Privacy NGO noyb filed complaints against four Dutch websites, complaining that Google Analytics is not GDPR compliant.
The complaints haven’t been decided yet. However, four European data protection authorities already ruled against the use of Google Analytics in similar complaints by noyb and another (the Danish Datatilsynet) practically banned Google Analytics from Denmark in a press release. These authorities follow a coordinated approach, so other EEA and EU countries, such as the Netherlands, may follow.
Additionally, the Autoriteit Persoonsgegevens announced in a January 2022 press release (Dutch only) that it was investigating the use of Google Analytics, so we can expect a decision at some point.
- Should I worry about the GDPR in the Netherlands?
- What is the Dutch privacy legislation?
- What is all the GDPR fuss about?
- Final Thoughts
Let’s dive in!
Should I worry about the GDPR in the Netherlands?
The Netherlands is a Member State of the European Union, so the GDPR applies to all data processing activities from Dutch companies.
The GDPR also applies to any service targeting the Dutch market. Additionally, if your website’s target audience includes the Netherlands and you use Google Analytics, it also applies to you.
But there’s a catch- it only applies if you process personal data. Privacy-friendly analytics tools such as Simple Analytics allow you to get valuable insights without processing any personal data. This way, you do need to comply with the GDPR because it doesn’t apply to the data you process in the first place.
What is the Dutch privacy legislation?
Aside from the GDPR, the Netherlands have its own privacy legislation, which includes The Dutch GDPR Implementation Act. Privacy legislation is enforced by the Dutch DPA (Autoriteit Persoonsgegevens).
The Netherlands are also subject to Article 7 and 8 of the Charter of Fundamental Rights of the European Union, which protect privacy and grant a right to the protection of personal data.
The Netherlands is also a Member State of the Council of Europe. As such, the Netherlands ratified the European Convention on Human rights, which protects private life and correspondence. The Netherlands also ratified Convention 108 of the Council of Europe, which is the only binding international agreement on data protection.
What is all the GDPR fuss about?
The decisions against Google Analytics are part of a legal puzzle that is much bigger than Google Analytics and the Netherlands.
The EU Court of Justice cracked down on US data transfers in the landmark Schrems I and II rulings. The rulings do not go as far as to ban data transfers to the US, but they make these transfers much more difficult.
In a nutshell, the rulings acknowledge that US law allows for extensive, invasive surveillance over foreign data with minimal oversight from US courts. In fact, this surveillance is not simply allowed- it actually took place with the PRISM and UPSTREAM programs, as documented by the Snowden files.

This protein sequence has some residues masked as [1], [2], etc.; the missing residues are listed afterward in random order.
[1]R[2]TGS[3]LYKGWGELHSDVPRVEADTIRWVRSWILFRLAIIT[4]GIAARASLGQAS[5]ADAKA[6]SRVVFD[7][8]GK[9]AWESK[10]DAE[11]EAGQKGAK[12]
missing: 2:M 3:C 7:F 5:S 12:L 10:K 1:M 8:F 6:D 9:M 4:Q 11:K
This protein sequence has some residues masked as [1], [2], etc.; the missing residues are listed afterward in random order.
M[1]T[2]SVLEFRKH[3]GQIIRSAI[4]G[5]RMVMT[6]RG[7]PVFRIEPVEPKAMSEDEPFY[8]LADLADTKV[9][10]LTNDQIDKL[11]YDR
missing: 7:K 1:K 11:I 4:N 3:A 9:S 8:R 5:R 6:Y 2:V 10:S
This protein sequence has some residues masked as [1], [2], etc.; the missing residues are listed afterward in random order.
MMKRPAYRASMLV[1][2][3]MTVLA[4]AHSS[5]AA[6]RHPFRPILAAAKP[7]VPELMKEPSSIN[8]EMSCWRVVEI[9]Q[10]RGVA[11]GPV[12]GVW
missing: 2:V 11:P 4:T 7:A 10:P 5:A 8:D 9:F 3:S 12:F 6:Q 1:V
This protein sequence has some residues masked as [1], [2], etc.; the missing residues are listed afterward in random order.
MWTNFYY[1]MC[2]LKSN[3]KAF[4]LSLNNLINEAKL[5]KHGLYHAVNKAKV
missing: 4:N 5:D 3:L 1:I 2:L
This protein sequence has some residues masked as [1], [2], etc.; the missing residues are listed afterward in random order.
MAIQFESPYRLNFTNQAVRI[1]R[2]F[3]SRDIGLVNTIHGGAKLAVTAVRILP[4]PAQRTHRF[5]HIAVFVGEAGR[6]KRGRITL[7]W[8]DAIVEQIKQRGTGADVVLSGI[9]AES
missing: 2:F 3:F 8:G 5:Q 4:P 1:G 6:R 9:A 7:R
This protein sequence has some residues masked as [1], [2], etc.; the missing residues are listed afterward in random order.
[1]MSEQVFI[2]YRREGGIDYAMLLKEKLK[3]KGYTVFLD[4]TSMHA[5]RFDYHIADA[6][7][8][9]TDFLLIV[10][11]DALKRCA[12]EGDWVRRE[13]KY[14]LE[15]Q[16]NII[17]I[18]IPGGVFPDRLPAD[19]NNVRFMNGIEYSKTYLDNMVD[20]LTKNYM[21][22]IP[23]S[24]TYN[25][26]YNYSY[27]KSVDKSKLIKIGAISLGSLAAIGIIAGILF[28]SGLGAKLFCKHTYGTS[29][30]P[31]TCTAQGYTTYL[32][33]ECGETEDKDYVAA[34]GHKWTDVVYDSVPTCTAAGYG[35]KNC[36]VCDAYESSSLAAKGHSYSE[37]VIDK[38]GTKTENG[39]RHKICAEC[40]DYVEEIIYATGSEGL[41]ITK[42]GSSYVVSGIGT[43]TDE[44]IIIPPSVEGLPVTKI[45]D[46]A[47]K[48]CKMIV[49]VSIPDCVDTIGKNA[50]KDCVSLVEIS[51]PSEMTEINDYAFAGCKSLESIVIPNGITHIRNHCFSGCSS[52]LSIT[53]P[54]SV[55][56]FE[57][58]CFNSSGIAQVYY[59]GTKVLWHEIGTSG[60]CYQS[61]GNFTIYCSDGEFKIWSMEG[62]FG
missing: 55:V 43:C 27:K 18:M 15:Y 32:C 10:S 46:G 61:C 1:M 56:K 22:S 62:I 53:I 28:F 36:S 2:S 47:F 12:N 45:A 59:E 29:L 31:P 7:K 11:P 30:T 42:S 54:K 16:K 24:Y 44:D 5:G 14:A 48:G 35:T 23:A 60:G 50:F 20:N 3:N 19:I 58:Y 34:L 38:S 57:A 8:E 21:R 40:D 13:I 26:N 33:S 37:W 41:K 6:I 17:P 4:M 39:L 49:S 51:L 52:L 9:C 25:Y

So, transferring data to the US threatens data confidentiality. This in turn creates a legal problem under the GDPR because the law only allows for third-country data transfers on the condition that the data are kept safe.
For some services, this problem can be solved by encrypting the data or by localizing its handling to European infrastructure. But neither option works for Google Analytics.
This was highlighted in a recent wave of strategic litigation from privacy NGO noyb, leading to six EU Member States practically banning Google Analytics. Right now authorities in Austria, France, Italy, Finland and Sweden ruled against websites using Google Analytics, and the Danish authority embraced the same views in a press release.
Crucially, the authorities that took a stance against Google Analytics include the French CNIL and the Italian GPDP. These authorities are well respected and their example often influences other authorities- which means that others are likely to follow their example (in fact, three Nordic countries did already). Last but not least, Italy and France are also key European markets for many companies.
In all cases, privacy authorities examined the "safeguards" that Google emplys for data transfers and reached the same conclusion: it's all meaningless compliance fluff with no real impact. This strategic litigation created a very uncertain situation, as countless websites and companies rely on a web analytics service that is practically banned in some EU Countries.
The data transfer saga came to a temporary halt in 2023, as the EU and the US have set up a new legal framework to transfer data between them (against the strong opposition of the EU Parliament). But the new framework will surely undergo legal challenges. And without substantial changes to US legislation, it will likely be invalidated- as was the case for older frameworks in the Schrems I and II rulings.
In other words, we are all waiting for Schrems III. And we the ruling comes around, we will more likely than not be back to square one, in a decade-long game of GDPR circumvention that wastes precious time and prolongs the uncertainty for European companies.
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